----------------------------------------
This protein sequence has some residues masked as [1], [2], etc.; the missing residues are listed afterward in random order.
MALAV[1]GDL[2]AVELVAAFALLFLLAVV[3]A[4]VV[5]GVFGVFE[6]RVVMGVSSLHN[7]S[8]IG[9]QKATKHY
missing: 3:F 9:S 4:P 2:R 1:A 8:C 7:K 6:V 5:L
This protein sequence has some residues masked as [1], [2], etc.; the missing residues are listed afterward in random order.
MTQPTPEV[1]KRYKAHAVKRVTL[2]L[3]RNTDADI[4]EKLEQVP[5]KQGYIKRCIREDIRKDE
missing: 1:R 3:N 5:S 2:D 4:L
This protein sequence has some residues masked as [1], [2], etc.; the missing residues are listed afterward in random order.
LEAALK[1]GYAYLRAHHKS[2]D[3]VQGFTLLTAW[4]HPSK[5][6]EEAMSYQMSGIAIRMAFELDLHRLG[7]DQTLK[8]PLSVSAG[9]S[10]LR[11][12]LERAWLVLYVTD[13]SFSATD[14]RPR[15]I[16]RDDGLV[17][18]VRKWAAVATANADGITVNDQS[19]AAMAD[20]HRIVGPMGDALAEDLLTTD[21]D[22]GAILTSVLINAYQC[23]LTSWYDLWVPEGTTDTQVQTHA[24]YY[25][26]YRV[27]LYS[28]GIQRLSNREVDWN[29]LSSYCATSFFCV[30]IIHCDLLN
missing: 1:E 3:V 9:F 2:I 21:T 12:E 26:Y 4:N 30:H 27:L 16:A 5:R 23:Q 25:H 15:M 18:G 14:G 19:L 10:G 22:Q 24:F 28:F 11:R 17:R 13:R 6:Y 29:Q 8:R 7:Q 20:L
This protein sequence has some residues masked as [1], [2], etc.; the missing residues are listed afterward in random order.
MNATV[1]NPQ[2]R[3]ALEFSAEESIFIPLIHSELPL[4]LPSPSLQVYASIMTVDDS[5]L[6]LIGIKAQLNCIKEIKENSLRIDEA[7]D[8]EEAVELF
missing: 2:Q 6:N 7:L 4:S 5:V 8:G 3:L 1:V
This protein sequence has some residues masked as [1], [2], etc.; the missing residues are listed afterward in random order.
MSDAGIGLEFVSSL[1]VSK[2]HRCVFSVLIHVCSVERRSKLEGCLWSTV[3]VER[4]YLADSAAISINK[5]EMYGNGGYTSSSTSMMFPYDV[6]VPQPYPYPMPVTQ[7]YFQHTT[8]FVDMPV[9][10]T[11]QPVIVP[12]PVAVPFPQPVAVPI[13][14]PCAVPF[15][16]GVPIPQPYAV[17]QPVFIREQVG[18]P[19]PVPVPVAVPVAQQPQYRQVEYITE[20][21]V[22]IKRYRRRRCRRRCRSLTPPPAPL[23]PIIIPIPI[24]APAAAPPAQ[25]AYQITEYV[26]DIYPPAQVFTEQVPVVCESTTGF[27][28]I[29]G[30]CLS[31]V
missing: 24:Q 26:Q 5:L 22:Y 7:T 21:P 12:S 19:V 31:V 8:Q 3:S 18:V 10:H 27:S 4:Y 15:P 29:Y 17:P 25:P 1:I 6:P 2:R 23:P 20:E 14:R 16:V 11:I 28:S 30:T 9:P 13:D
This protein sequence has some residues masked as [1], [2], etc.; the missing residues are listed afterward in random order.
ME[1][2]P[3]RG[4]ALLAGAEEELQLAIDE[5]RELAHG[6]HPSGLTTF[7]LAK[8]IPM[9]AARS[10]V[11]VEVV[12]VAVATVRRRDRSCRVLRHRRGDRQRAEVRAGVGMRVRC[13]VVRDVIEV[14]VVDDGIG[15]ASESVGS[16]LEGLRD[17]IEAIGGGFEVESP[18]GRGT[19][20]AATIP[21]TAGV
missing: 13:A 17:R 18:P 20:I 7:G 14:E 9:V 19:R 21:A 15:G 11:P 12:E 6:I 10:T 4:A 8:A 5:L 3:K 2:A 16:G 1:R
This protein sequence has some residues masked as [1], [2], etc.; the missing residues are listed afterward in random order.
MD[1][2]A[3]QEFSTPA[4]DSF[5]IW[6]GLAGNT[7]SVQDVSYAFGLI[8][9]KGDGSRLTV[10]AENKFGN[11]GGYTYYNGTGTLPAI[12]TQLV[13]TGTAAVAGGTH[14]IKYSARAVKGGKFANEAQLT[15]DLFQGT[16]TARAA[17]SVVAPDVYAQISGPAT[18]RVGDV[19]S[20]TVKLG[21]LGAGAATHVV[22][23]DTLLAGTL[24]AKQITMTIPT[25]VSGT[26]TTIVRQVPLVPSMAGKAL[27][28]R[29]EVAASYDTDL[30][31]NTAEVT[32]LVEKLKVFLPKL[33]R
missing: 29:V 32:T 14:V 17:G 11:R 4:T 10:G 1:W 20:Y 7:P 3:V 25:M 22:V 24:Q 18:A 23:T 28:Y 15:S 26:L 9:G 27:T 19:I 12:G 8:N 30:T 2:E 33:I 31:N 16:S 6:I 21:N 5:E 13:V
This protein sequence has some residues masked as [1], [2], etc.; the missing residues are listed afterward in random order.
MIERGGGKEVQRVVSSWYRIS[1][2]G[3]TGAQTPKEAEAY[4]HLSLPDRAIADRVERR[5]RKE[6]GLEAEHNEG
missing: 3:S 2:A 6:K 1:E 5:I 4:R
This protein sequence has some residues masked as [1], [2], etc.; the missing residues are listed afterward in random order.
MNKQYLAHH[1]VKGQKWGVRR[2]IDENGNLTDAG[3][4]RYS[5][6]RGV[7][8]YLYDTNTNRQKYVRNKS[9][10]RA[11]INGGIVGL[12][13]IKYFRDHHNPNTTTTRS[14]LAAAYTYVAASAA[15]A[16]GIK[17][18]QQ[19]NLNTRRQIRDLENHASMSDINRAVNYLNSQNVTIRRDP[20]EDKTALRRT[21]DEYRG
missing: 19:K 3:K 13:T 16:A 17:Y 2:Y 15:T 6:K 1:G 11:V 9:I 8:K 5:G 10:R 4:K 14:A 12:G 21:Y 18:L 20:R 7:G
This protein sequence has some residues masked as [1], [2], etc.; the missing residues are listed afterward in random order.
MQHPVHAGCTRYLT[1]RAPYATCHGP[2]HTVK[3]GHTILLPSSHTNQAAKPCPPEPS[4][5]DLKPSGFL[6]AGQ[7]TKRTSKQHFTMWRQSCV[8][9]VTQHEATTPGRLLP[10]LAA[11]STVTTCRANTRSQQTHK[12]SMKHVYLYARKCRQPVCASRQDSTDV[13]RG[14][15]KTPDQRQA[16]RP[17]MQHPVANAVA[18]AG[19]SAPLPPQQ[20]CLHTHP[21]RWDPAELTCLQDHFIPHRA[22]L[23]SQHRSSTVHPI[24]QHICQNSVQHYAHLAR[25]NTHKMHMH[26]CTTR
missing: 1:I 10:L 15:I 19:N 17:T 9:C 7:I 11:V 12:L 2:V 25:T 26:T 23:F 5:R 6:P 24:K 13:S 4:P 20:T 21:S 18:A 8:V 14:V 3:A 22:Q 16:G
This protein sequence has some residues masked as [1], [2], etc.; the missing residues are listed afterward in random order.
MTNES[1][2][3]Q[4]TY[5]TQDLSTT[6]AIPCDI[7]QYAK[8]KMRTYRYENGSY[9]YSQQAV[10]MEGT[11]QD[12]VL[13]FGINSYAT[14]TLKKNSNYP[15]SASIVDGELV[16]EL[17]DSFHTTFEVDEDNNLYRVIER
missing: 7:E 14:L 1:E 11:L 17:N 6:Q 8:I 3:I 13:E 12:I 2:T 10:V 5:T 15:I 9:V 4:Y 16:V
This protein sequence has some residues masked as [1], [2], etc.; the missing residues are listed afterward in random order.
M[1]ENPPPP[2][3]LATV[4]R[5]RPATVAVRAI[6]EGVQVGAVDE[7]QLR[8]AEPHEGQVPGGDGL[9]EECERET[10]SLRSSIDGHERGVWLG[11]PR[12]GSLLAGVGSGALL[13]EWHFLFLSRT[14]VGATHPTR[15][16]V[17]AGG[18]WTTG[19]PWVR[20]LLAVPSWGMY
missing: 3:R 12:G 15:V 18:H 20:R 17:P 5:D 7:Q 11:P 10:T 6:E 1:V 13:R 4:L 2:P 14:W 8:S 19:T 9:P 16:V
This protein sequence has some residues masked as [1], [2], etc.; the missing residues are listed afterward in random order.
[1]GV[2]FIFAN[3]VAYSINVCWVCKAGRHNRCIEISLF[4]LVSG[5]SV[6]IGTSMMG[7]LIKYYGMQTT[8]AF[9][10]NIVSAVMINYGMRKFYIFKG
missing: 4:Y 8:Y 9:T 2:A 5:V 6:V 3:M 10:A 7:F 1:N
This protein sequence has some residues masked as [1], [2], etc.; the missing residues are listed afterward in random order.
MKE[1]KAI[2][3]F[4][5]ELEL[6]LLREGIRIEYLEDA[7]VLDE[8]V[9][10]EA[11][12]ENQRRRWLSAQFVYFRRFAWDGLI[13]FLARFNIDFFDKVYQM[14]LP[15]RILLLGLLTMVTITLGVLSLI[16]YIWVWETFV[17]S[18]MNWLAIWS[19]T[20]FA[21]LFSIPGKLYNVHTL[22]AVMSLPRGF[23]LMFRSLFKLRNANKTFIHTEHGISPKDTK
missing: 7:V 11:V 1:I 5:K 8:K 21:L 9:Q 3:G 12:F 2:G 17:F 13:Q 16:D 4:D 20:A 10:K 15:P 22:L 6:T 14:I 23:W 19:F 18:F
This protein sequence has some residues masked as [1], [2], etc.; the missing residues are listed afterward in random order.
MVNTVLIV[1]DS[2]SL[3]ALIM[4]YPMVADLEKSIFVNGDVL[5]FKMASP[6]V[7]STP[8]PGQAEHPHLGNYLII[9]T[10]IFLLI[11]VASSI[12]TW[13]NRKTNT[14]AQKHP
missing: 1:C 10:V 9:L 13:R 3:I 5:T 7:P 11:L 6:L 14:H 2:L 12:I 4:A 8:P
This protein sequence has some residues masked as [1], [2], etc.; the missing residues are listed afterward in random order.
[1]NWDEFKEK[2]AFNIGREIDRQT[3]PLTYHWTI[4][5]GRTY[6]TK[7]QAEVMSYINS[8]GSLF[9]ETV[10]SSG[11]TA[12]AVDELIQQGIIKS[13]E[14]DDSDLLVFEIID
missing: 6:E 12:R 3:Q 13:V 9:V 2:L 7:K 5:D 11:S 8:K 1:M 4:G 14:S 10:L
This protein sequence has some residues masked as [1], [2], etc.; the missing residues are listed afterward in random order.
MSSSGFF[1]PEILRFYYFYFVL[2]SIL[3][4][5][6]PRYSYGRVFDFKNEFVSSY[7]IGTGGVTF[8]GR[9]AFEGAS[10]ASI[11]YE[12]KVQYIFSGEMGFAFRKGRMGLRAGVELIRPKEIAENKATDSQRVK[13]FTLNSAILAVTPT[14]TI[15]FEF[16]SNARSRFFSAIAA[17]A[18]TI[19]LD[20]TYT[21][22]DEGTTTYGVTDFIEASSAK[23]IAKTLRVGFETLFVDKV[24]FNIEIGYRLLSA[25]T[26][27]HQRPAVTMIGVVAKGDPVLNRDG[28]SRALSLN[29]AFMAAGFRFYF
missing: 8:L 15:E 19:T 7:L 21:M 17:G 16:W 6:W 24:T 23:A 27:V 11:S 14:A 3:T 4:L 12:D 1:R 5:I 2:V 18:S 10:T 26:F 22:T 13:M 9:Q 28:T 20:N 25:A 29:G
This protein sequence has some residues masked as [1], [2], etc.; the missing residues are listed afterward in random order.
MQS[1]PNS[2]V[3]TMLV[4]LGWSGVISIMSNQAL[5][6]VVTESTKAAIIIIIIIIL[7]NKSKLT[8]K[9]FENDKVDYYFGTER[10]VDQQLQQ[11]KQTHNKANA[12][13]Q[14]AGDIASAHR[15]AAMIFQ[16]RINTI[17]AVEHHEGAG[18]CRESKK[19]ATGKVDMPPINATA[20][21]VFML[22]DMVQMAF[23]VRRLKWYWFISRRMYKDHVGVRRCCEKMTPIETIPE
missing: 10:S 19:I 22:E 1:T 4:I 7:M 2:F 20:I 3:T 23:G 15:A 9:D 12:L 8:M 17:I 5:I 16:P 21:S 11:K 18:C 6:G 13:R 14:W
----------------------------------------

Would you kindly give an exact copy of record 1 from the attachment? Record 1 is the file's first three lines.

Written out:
This protein sequence has some residues masked as [1], [2], etc.; the missing residues are listed afterward in random order.
MALAV[1]GDL[2]AVELVAAFALLFLLAVV[3]A[4]VV[5]GVFGVFE[6]RVVMGVSSLHN[7]S[8]IG[9]QKATKHY
missing: 3:F 9:S 4:P 2:R 1:A 8:C 7:K 6:V 5:L